Karen Stohr, MA, PhD

Senior Research Scholar

Dr. Stohr holds an undergraduate degree from the University of Notre Dame, and graduate degrees from the University of North Carolina at Chapel Hill. She is Associate Professor of Philosophy at Georgetown in addition to her role at the KIE.

Her primary research interests are in Aristotelian virtue ethics and Kantian ethics, with publications on topics such as moral emotion and imagination, the virtue of practical wisdom, and the duty of beneficence. She recently published a book on the relationship between morality and manners (On Manners, Routledge, 2011) and is beginning a new book project on moral ideals and human imperfection. She was interviewed about her book for the podcast series, New Books in Philosophy, was a featured guest on NPR's The Diane Rehm Show, and has been quoted in magazines ranging from Businessweek to Glamour. In addition, Dr. Stohr is a frequent guest speaker on topics in bioethics, including embryonic stem cell research, end of life care, the principle of double effect, the Henrietta Lacks case, and respect for persons with disabilities. She has served on the ethics committee at Providence Hospital in Washington D.C.

The courses Professor Stohr teaches at Georgetown include introductory ethics, bioethics, and undergraduate and graduate seminars in ethical theory. She often speaks to undergraduate student groups about topics in ethics and bioethics, and in spring 2014, she was part of the faculty team that developed and taught Georgetown’s first bioethics MOOC. She is also involved with several initiatives at Georgetown focusing on the institution’s Catholic and Jesuit identity.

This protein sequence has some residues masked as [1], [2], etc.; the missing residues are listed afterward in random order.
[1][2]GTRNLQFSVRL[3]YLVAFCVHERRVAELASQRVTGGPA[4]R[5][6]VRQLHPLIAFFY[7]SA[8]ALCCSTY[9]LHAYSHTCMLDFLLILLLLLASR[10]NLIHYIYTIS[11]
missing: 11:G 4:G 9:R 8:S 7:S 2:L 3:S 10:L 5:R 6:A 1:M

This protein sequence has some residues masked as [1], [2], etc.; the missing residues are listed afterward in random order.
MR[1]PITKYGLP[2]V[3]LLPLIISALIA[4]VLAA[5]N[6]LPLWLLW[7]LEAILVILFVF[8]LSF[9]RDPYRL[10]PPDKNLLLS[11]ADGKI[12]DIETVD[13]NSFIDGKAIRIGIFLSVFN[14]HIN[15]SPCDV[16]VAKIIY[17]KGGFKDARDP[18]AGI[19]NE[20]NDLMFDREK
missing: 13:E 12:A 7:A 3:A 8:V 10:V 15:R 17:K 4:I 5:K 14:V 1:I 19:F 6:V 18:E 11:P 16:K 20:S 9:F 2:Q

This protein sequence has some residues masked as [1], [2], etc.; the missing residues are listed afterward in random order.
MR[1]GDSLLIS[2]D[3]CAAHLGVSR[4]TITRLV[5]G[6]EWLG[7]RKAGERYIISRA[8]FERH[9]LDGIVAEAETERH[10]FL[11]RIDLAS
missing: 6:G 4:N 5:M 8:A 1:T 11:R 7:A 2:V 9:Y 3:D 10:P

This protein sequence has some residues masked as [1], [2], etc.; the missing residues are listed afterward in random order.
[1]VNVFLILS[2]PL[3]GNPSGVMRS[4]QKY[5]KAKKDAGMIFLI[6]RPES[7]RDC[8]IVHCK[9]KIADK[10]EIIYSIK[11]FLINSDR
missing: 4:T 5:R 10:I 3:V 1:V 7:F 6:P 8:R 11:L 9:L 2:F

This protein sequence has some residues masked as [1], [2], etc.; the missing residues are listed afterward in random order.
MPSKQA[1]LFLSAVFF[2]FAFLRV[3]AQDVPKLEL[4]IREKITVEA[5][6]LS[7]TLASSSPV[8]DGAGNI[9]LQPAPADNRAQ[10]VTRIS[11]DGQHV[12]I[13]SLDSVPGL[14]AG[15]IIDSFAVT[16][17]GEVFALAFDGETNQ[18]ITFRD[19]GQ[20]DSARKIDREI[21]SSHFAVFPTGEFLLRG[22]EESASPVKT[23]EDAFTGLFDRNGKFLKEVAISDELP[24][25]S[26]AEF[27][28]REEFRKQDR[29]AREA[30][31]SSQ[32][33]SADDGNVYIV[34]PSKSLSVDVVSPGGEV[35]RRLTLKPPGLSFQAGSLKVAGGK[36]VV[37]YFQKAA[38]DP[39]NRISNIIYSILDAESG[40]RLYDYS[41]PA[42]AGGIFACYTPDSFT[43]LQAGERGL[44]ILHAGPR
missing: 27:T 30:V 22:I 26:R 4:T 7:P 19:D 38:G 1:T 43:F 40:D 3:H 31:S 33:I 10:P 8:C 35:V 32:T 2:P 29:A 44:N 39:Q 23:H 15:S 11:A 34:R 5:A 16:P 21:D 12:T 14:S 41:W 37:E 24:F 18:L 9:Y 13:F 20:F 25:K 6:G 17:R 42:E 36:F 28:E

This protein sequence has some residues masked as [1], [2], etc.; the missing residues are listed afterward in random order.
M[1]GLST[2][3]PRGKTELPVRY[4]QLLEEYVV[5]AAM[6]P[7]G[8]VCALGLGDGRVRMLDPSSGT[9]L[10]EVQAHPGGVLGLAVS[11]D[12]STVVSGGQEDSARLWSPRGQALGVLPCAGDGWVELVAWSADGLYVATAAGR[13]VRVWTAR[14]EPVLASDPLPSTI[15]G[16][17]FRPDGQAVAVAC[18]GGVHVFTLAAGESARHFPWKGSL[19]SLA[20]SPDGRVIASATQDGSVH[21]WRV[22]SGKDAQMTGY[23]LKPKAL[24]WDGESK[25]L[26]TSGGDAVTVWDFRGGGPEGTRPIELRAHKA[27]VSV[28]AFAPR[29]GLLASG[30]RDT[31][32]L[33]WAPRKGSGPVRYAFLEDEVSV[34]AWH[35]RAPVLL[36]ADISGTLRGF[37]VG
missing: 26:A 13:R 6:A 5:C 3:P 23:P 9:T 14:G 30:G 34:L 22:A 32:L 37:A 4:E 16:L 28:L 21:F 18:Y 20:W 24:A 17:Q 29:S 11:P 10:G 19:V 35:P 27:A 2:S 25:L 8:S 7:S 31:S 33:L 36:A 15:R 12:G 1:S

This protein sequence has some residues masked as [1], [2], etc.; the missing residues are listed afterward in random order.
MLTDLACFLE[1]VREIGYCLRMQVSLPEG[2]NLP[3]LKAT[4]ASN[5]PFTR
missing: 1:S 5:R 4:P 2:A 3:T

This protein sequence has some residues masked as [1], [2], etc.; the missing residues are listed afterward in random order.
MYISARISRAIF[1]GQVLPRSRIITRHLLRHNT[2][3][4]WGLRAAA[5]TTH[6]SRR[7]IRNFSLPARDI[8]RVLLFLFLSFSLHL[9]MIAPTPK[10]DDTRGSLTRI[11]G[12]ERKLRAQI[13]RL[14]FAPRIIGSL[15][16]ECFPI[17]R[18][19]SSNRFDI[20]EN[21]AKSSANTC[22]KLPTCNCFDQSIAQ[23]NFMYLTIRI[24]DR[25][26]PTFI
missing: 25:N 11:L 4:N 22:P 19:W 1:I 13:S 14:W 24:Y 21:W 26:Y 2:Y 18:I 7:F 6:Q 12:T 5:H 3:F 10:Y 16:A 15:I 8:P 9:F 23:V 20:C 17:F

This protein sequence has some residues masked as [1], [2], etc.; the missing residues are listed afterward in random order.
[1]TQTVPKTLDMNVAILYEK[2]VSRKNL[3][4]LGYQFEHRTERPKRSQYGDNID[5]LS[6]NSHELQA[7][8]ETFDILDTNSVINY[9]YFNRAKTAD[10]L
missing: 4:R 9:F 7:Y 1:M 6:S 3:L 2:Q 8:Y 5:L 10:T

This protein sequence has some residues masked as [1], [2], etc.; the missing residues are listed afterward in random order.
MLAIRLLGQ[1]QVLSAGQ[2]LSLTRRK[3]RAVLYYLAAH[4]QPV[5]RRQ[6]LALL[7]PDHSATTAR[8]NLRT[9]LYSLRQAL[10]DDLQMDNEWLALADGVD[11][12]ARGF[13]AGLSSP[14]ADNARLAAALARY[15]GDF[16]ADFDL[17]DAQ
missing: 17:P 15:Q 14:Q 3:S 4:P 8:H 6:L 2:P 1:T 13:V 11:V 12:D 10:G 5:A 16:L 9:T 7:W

Did you know?

Dr. Stohr's work on the relationship between morality and manners speaks to a broad audience, in ethics, philosophy, and beyond. Her book On Manners (Routledge, 2011) was the topic of a recent lecture at Georgetown University.

Learn more about the book »



  • Stohr, Karen. On Manners. New York: Routledge, 2011.


  • Stohr, Karen. "Kantian Beneficence and the Problem of Obligatory Aid." Journal of Moral Philosophy 7.4 (2010).
  • Stohr, Karen. "Minding Others’ Business." Pacific Philosophical Quarterly 90.1 (2009): 116-139.
  • Karen Stohr. "Practical Wisdom and Moral Imagination in ’Sense and Sensibility’." Philosophy and Literature 30.2 (2006): 378-394.
  • Karen Stohr. "Contemporary Virtue Ethics." Philosophy Compass 1.1 (2006).
  • Karen Stohr. "Moral Cacophony: When Continence is a Virtue." Journal of Ethics 7.4 (2003): 339-363.
  • Karen Stohr. "Virtue Ethics and Kant’s Cold-Hearted Benefactor." Journal of Value Inquiry 32.2-3 (2002): 187-204.
  • Karen Stohr and Christopher Wellman. "Recent Work in Virtue Ethics." American Philosophical Quarterly 39.1 (2002): 49-72.


  • Karen Stohr . "Manners, Morals, and Practical Wisdom." Values and Virtues: Aristotelianism in Contemporary Ethics. Ed. Timothy Chappell. Oxford: Oxford University Press, 2006: 189-211


  • Stohr, Karen. "Review of "The Heart of Judgment" by Leslie Paul Thiele." Notre Dame Philosophical Reviews (2007).
  • Karen Stohr. "Review of Linda Zagzebski’s "Divine Motivation Theory" Philosophical Quarterly (2006).
  • Karen Stohr. "Review of Jonathan Jacobs, Choosing Character: Responsibility for Virtue and Vice"." Ethics 113.3 (2003): 702-705.


  • Stohr, Karen. “Affective Transformation and the Kantian Moral Outlook: Commentary on Susan Stark,” forthcoming in Sex, Love, and Friendship: Studies of the Society for the Philosophy of Sex and Love 1993 – 2003, ed. Patricia Marino, Value Inquiry Book Series (Amsterdam: Rodopoi).
  • Stohr, Karen and John Prendergast. "Similar Strategies, Devastating Results: Hunger and Unemployment in the U.S. and Africa", (Washington D.C.: Center of Concern, 1991).

Kennedy Institute of Ethics, Georgetown University, 3700 O ST NW, WASHINGTON, DC, 20057, USA